S. E. Parker wrote: "Might Is Right is a work flawed by major contradictions." In particular, he criticized the inconsistency of the book's central dogma of individualism with its open sexism and racism (both requiring a membership in a collective). However, he concluded that "it is sustained by a crude vigor that at its most coherent can help to clear away not a few of the religious, moral and political superstitions bequeathed to us by our ancestors."[5]

Author Chris Mathews suspects that the work is at least partly intended to be a satire of Social Darwinism, and he also characterizes it as a "proto-fascist white power manifesto".[11]


Portions of Might Is Right comprise the vast majority of The Book of Satan in Anton LaVey's 1969 The Satanic Bible, the founding document of the Church of Satan.[12] Though it is no longer included in current printings of The Satanic Bible, early printings included an extensive dedication to various people whom LaVey recognized as influences, including Ragnar Redbeard.[13]

Santino William Legan, the perpetrator of the 2019 Gilroy Garlic Festival shooting in Gilroy, California, mentioned Might is Right in an Instagram post. The work is regularly cited by white supremacist groups online.[14]


Year Publisher Notes
1896 Auditorium Press[15][1]
1896 A. Uing Publisher
1903 A. Mueller Publishers
1910 W.J. Robbins Co. Ltd
1921 Ross’ Book Service
1927 Dil Pickle Press
1962 Unknown publisher 18-page abridged edition.
1969 Same unknown publisher Expanded 32-page edition.
1972 Revisionist Press Reprint of 1927 Dil Pickle edition. ISBN 978-1478225171
1984 Loompanics Unlimited ISBN 0-915179-12-1
1996 M. H. P & Co. Ltd. Centennial edition, with intro by Anton LaVey.
1999 14 Word Press St. Maries, Idaho.
2003 Bugbee Books
2005 Revolva Russian edition with commentary. ISBN 5-94089-036-5, released online
2005 29 Books Reprint of 1927 Dil Pickle edition. ISBN 0-9748567-2-X
2005 Dil Pickle Press Edited and annotated by Darrell W. Conder. ISBN 0-9728233-0-1
2008 Zem Books ISBN 978-1-329-41381-8
2009 Edition Esoterick German hardcover edition. ISBN 978-3-936830-31-6
2012 Kustantamo Vuohi Julkaisut Finnish edition. ISBN 978-952-92-9531-9
2014 Camion Noir French edition. ISBN 978-235779-620-1
2014 Aristeus Books, ed. Dragan Nikolic Second ed., eng. edn. ISBN 978-1682040232
2018 Zem Books Hardcover ed. ISBN 978-1-387-51811-1
2018 Noir Anthologie Spanish edition. ASIN B07DH2QWS8
2019 Underworld Amusements The Authoritative Edition, with intro by Peter H. Gilmore. ISBN 978-1943687251
2020 Pentabol N. E. Spanish Extended Edition. ISBN 978-0244274757
2021 Underworld Amusements 1927 Facsimile Edition. ISBN 978-1-943687-26-8

See also[edit]


  1. ^ a b Gilmore, Peter H.; Introduction, Might is Right: The Authoritative Edition, Underworld Amusements, April 23, 2019, 406 pages. ISBN 9781943687039.
  2. ^ a b Immorality as a Philosophic Principle - Nietzesche's Emotionalism. The Monist, Volume 9. 1899. p. 608.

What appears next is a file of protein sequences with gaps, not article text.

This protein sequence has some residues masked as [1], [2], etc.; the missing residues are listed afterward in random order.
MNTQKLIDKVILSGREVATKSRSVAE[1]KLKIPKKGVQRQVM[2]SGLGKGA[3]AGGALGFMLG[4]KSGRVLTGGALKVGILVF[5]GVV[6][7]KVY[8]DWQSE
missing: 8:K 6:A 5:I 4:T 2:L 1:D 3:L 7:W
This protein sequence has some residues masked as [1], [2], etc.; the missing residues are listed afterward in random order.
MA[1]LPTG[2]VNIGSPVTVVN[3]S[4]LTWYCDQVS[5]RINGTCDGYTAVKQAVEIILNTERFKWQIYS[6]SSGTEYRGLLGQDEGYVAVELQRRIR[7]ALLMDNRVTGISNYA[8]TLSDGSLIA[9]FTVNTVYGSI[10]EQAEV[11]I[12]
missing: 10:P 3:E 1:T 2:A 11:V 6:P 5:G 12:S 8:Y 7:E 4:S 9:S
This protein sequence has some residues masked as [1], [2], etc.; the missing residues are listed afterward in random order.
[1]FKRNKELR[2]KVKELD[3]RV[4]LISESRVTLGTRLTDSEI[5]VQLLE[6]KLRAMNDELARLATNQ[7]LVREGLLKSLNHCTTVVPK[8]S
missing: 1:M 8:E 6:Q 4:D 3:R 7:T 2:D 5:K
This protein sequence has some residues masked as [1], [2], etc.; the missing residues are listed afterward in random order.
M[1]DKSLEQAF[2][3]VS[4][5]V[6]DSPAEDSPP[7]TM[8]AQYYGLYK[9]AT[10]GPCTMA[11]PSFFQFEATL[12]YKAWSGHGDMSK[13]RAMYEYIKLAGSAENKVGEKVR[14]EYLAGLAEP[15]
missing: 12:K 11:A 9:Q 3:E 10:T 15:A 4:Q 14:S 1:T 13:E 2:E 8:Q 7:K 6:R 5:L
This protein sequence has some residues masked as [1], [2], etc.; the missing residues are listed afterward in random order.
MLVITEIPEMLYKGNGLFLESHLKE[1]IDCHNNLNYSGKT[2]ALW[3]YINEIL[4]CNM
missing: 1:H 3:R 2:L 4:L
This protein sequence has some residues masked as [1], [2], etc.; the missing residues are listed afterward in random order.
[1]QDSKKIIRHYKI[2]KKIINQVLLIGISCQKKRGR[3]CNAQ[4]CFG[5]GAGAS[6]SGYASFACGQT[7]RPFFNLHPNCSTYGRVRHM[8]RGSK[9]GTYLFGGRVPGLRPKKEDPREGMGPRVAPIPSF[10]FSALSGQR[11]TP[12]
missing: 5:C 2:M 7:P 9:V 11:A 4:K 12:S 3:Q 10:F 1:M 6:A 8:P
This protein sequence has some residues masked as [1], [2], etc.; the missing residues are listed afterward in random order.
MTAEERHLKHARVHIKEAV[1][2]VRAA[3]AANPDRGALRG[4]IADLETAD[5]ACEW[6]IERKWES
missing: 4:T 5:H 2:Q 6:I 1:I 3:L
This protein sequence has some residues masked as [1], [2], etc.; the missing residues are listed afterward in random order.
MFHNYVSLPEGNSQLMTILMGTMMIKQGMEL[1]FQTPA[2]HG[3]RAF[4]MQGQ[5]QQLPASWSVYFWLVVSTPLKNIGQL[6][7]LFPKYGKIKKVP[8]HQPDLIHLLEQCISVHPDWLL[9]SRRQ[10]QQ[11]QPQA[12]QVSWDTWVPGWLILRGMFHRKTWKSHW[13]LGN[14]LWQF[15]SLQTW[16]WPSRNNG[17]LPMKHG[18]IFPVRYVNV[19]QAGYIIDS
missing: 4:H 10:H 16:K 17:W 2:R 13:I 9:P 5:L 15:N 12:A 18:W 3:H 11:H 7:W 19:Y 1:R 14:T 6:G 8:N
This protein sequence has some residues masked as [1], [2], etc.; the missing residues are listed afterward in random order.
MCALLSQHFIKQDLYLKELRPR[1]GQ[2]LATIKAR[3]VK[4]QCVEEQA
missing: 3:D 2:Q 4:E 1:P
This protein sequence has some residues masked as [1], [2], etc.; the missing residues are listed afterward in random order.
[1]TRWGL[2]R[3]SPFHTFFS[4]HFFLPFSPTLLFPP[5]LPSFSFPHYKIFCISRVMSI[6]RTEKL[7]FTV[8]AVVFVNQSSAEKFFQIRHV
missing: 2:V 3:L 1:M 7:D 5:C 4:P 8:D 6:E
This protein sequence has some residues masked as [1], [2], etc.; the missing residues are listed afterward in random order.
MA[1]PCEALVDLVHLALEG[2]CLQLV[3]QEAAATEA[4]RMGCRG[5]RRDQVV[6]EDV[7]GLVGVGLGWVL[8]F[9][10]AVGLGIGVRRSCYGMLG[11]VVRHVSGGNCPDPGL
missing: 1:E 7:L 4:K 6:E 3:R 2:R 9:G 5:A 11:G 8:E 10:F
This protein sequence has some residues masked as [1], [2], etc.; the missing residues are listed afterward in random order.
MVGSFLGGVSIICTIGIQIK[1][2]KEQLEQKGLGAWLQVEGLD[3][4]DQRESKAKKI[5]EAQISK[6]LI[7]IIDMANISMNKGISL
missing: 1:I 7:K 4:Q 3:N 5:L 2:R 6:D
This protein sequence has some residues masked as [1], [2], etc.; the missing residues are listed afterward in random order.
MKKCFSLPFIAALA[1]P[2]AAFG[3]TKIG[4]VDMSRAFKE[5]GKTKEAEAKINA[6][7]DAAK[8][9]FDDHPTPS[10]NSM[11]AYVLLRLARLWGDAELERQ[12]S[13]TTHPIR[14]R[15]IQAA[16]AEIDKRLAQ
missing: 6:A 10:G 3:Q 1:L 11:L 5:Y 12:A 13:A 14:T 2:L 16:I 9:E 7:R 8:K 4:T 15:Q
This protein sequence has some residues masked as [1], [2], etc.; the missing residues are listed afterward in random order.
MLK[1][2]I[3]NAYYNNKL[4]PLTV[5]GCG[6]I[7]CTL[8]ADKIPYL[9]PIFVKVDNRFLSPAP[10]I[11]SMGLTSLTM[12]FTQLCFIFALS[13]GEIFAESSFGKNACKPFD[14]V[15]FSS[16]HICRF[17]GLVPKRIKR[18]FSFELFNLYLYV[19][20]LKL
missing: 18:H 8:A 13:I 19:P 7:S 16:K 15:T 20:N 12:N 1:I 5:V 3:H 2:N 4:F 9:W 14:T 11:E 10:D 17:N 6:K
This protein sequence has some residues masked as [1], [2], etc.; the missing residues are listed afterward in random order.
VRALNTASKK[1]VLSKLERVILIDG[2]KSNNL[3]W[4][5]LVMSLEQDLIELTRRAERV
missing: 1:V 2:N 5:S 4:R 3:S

3. ^ Chris Mathews (2009). Modern Satanism: Anatomy of a Radical Subculture. Greenwood Publishing Group. p. 64. ISBN 978-0-313-36639-0. Retrieved May 16, 2017.
  4. ^ EGO No 6 1985 Twenty Five Pence, at the Wayback Machine (archived August 18, 2010) archived from the original
  5. ^ a b c d S. E. Parker, Introduction to Might is Right
  6. ^ "Personal items". The Bulletin. Vol. 21, no. 1067. July 28, 1900. p. 14. How singular that the author of the most extreme and brutal presentation of the 'Might is Right' doctrine ever written in English [...] should turn out to be Arthur Desmond, author of such stirringly democratic verses as 'The Leader of the Future' and other Bulletin contributions.
  7. ^ "Parley concerning politics". The Worker. Wagga Wagga. August 4, 1900.
  8. ^ a b RUNNING WITH THE WOLVES: JACK LONDON, THE CULT OF MASCULINITY, AND "MIGHT IS RIGHT" Archived August 16, 2014, at the Wayback Machine, Rodger Jacobs, Jack London Online Collection, Sonoma U
  9. ^ "Foreward" (sic) by Anton LaVey, to Might is Right, pub. Shane Bugbee (2003)
  10. ^ What is art? Leo Tolstoy
  11. ^ Mathews 2009, p. 65
  12. ^ Gallagher, Eugene V. (2013). "Sources, Sects, and Scripture: The Book of Satan in The Satanic Bible". In Per Faxneld and Jesper Aa. Petersen (ed.). The Devil's Party-Satanism in Modernity. Oxford University Press. pp. 103–122.
  13. ^ LaVey, Anton Szandor (1969). The Satanic Bible. New York: Avon Books. ISBN 978-0-380-01539-9.
  14. ^ Ingram, David; Zadrozny, Brandy; Siemaszko, Corky (July 29, 2019). "Gilroy Garlic Festival gunman referred to Might is Right manifesto before shooting". NBC News. Retrieved August 21, 2019.
  15. ^ Might Is Right (The Logic of To-day) / by Ragnar Redbeard. National Library of Australia. 1896. Retrieved August 10, 2012. {{cite book}}: |work= ignored (help)

External links[edit]